Despite the overwhelming general dislike, the emerald isle is marching back to its bloody days.
Even after the end of the war, the land has not been devoid of showering live bullets, dead bodies found in secluded houses and blood-stained hands that have not yet been chained.
The week started with the news that a body was found in a car in Marine Drive in broad daylight. On the same day it was reported that the Officer in-charge of the In-Service Police Training College Sabaragamuwa, Chief Inspector Indrasoma Rathnayake was shot dead in Elapatha.
On Monday, a 22-year-old mentally disabled youth was hacked to death at Diwulpitiya in Borelesgamuwa over a personal dispute. Tuesday saw a triple killing in Bulathsinhala where a father, mother and their son have been strangled with pieces of wire allegedly by some gangsters who had broken into their house. On the same day, two charred bodies of a 32-year-old woman and her 7-year-old son were discovered in their house at Mudunkotuwa in Kiriella.
To complete the bloody picture, Kahawatte has become a land of horrors and the four prisoners who escaped from the Welikada prison during the recent riots are still out in the open.
The end of war inspired many patriotic and elaborative speeches that gave the idea that with the annihilation of terrorism people’s right to life would finally be safeguarded. However, in the third year after the guns were silenced, the fear of death still looms at large.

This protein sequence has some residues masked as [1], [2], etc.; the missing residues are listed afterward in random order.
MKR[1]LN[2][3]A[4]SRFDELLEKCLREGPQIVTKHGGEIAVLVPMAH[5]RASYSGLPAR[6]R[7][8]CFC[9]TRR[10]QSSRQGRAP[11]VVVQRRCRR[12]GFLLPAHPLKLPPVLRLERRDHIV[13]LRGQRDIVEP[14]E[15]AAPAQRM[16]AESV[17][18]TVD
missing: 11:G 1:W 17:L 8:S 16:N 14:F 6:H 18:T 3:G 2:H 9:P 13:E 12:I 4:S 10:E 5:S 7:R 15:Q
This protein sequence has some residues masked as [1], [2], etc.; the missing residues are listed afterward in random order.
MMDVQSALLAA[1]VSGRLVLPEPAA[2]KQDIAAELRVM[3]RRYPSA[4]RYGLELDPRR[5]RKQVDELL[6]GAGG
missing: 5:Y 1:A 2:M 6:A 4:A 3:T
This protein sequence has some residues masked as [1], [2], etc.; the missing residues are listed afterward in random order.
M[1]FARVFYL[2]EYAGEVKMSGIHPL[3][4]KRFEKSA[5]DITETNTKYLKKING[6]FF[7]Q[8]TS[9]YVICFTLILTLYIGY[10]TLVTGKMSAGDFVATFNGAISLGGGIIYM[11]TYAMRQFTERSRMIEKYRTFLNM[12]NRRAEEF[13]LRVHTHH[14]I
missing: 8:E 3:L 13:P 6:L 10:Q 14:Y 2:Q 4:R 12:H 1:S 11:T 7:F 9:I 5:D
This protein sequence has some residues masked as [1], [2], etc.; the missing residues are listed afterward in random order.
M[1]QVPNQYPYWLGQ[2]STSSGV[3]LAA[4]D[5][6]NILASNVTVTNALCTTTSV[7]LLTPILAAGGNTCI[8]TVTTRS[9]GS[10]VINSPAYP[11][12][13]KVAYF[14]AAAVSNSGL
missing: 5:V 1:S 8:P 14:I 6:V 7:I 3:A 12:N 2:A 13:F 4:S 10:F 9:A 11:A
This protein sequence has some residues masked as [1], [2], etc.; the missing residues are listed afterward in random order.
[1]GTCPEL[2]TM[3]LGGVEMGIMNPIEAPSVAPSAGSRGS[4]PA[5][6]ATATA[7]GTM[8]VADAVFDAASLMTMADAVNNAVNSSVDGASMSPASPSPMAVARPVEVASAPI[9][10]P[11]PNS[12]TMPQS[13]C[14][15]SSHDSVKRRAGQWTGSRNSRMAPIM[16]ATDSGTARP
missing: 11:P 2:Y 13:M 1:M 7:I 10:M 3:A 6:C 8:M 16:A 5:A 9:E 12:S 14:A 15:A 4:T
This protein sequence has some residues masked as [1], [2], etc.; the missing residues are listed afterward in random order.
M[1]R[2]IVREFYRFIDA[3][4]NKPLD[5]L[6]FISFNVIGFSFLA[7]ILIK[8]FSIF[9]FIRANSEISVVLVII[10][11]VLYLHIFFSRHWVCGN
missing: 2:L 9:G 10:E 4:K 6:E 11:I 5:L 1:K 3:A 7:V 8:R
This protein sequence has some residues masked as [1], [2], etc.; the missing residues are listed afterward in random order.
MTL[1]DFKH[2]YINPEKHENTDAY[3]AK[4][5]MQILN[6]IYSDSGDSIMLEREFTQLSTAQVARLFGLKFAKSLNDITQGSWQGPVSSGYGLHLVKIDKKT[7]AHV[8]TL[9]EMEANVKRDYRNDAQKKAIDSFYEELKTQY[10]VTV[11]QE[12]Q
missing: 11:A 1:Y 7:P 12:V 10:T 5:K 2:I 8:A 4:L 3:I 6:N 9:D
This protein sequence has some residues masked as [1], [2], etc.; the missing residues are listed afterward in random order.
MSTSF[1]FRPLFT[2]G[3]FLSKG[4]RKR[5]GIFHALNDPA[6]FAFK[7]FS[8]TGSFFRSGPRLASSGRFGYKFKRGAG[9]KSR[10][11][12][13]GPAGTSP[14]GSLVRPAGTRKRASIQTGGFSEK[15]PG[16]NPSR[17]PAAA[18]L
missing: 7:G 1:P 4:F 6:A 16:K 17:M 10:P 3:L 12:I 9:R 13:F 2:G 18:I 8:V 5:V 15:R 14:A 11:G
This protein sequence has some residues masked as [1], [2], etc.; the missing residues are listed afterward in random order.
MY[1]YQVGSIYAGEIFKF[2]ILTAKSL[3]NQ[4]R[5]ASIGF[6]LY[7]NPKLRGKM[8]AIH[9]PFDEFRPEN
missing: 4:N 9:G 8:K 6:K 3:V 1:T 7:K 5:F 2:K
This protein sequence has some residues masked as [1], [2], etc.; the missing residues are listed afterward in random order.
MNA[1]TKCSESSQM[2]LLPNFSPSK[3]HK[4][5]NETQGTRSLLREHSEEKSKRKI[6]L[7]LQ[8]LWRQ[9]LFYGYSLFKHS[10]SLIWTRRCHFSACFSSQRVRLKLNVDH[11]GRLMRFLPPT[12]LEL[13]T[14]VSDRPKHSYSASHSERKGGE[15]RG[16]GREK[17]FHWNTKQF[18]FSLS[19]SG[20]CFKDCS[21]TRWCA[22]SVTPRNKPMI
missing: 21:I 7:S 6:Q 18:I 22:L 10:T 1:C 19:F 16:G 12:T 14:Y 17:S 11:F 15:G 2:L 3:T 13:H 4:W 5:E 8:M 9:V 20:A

The assurance that dying in a bomb blast is an impossibility offers little comfort.
Contrary to the wartime situation, today death has altered its shape so much that one would not even know whether he dies a death of a good guy or that of the villain. If the country’s crime rate is on the rise, it is not another trademark blame-game but solid action that is required to curb the situation.
Now is the time for those who proudly proclaimed the guardianship of the people to act on their words. After all, the value of human life is not included in the spreadsheets that are scrutinized behind the glass doors.
Be it the introducing of the death penalty, punishing the goons who hide behind garbs of the politicians or remedying the root causes that rear criminals, the top most priority of the government should be assuring the safety of the country’s citizenry. If it hopes to keep the war victory under its lock and key, the responsibility of the government is to keep the fear factor at bay; unless of course one would think that fear essentially feeds power.
After all, there cannot be peace when people’s right to life is deprived in the most brutal manner. No human being deserves an execution prior to a trial. Hence, no killing could be justified no matter whose hands performed them.
At any rate, safety should not be an illusion
These blood-stained hands need to be handcuffed. Today. Now!